the unbreakable appointment

Death is not an accident –
it is an appointment which only God can change or cancel.

It is because of death that life is so precious.
It is because life is so precious that death is such an evil

David Robertson


(cemetary at St Kevin’s Monastary / Glendalough National Park / Co Wicklow, Ireland /
Julie Cook/ 2015)

Maybe it’s because I’ve read and written a good bit recently concerning the life and death
of the young child Alfie.
Maybe it’s because the shadowed dark veil still occasionally longs to blow across my heart,
or maybe…
it’s just because I’m tired…

I saw a really sad story yesterday about an elderly Chinese man who is afraid of dying
alone…so he’s put himself up for adoption.

http://www.foxnews.com/world/2018/05/04/lonely-chinese-old-man-puts-himself-up-for-adoption.html

Being adopted myself, this story caught my attention for all sorts of reasons.

Our Asian brothers and sisters have always done such a fine job with their elderly.
They don’t neglect them.
They don’t ship them off to homes as we do here in the West.
They don’t turn their backs on them when they become infirmed, sick or simply
too old.
And they don’t decide to simply kill them because they’ve apparently run their course of
contribution and no longer serve a viable purpose.
Nor have they ever been viewed as a burden to society.

Our Asian kin have always taken their elderly into their homes,
caring for them as these now old ones once cared for the
younger others.

Yet sadly, that might be changing.

It seems that this particular man was a widower and was estranged from his sons.
The story noted that there is a growing shift in Asian culture these days
that the idea of a family caring for the elderly is not the given as it once was.

So this gentleman, who posted he is a retired scientist and is still in good
physical condition, just wants a family to spend his final years with.
He wants to contribute to the family by helping to shop, cook, pay bills…
but when the time comes, he wants to be cared for then properly buried by those who
in turn care for him.

He is doing this as he is gravely opposed to having to go to “a home.”

So all this talk of death and dying, life and living…the juxtaposition of
the whole bloody lot just keeps falling flat and heavy in front of my feet.

There’s just no getting around either one.
Because you can’t have one without the other.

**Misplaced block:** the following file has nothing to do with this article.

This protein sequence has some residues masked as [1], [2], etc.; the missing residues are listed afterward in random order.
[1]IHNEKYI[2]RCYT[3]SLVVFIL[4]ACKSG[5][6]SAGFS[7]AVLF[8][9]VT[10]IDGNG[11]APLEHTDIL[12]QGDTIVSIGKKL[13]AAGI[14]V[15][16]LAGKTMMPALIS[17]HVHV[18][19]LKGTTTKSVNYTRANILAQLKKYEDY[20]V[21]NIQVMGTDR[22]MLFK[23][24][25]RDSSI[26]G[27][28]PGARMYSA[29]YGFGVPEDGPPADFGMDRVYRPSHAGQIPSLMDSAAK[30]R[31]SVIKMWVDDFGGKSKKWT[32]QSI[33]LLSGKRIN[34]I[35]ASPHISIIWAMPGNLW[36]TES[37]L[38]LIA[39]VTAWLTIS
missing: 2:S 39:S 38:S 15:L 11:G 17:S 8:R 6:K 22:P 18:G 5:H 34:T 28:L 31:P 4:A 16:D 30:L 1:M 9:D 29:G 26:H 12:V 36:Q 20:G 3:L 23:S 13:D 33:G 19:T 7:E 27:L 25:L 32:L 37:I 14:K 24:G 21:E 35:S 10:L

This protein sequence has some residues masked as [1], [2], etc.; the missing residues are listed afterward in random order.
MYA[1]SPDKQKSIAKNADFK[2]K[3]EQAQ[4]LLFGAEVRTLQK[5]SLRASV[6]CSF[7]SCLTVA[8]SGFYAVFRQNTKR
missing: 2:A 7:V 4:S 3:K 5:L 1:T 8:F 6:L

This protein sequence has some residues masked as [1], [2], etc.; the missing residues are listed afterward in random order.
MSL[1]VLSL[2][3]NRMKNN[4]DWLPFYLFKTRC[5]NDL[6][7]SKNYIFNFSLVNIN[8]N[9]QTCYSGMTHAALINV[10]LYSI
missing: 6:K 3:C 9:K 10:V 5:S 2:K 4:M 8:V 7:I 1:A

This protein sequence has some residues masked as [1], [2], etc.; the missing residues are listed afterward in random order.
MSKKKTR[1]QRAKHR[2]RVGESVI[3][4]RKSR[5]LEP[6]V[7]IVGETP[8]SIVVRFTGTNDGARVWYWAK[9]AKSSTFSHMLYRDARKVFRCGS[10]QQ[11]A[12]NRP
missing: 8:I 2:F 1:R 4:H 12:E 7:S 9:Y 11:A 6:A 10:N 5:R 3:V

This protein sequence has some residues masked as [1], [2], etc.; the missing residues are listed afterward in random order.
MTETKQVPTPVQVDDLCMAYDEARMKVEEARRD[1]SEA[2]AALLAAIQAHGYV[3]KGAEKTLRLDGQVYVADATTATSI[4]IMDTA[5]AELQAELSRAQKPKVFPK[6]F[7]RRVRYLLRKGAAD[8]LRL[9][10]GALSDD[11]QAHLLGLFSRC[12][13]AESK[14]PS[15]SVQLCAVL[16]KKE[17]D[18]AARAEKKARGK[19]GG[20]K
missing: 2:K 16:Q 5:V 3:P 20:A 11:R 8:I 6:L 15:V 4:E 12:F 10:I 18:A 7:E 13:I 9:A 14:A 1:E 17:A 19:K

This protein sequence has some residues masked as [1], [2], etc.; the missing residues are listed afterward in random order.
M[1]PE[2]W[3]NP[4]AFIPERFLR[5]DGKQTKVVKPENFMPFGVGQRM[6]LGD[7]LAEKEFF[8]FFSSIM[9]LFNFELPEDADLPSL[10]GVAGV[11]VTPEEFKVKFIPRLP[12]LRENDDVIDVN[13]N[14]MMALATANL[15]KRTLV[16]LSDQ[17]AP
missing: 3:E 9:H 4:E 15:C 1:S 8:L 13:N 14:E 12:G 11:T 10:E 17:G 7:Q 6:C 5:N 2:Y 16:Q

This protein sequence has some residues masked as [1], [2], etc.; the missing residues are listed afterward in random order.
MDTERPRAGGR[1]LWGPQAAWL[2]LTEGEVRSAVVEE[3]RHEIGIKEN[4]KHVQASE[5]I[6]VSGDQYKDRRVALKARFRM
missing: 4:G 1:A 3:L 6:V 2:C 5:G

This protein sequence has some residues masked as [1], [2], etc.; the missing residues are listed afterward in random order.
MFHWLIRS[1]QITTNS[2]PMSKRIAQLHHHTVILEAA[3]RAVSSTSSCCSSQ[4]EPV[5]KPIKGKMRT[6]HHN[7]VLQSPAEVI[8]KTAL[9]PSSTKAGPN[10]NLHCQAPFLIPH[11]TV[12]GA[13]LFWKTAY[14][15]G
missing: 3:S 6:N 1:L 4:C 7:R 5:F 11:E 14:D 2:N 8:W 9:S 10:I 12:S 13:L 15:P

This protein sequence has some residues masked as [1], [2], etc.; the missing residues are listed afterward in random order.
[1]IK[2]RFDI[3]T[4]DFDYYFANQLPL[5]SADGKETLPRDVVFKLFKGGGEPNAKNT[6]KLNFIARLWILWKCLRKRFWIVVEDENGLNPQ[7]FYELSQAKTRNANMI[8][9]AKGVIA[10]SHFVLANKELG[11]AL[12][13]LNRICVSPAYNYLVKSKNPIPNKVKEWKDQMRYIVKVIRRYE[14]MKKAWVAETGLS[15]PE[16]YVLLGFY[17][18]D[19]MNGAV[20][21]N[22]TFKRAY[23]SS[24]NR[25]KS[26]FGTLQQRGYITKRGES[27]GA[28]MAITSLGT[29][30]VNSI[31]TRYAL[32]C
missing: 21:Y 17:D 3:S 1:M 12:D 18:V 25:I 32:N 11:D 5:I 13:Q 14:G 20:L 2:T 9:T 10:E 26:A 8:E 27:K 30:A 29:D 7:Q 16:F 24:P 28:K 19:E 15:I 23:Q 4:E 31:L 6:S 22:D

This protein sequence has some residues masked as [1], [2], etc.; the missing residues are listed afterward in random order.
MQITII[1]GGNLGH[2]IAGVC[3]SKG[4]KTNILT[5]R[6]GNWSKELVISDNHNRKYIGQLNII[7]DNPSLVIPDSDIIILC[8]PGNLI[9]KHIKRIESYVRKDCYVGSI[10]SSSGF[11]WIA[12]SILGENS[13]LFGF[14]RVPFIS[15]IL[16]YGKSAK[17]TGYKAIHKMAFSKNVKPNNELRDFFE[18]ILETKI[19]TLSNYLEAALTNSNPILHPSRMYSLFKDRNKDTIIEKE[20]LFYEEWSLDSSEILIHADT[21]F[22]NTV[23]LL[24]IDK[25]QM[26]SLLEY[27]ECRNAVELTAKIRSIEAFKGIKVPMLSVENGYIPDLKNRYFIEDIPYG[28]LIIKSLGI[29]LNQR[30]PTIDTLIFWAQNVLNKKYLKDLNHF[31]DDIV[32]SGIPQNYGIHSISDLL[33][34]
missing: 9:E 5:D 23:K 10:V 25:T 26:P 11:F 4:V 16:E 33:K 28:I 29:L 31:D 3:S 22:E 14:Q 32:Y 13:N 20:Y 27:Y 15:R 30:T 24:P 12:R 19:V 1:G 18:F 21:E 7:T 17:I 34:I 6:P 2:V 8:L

There must be life if there is to be death…
That’s just the way it is.

I am not a morse person.
Not obsessive.
Not negative.
Not a fatalist.
I do however believe I am very much realist mixed in with a hardy dose of pragmatism.

When reading David Robertson’s latest post, which was actually an article written
for Christian Today, there I was again meeting death, or actually the notion of death
was meeting me at my door….or actually in my kitchen on my computer screen.

David was writing about death and life and destiny all based on the writings of King Solomon in Ecclesiastes.

But it was really the one line that jumped off the page, or shall we say screen, that
hit me squarely between the eyes…

Death is not an accident –
it is an appointment which only God can change or cancel.

Like most folks, I don’t much care for the whole death and dying business.
I don’t like much to talk about it.
I don’t like to acknowledge it…because that way, maybe it will just go away and leave
me alone.
And I certainly don’t like to think about it.
Not many of us living do.
Because the whole death thing really just tears me out of the frame.

Yes I will say it…despite being a Christian and despite knowing my Redeemer lives and
despite the knowledge that there is life after death…death still bothers me.

Life is for the living is it not?
Not for the dying…

Yet I think it is really a fear of the unknown that is what troubles us most.
Or at least it is for me.

As a planner, a teacher…I kind of like things all neatly mapped out.
Whereas spontaneity sounds glamourous…I’m not one for throwing caution to the wind.
I’m pretty set on point A to point B with no deviations in between.

However, I think it is that big black hole in our lives..the hole of separation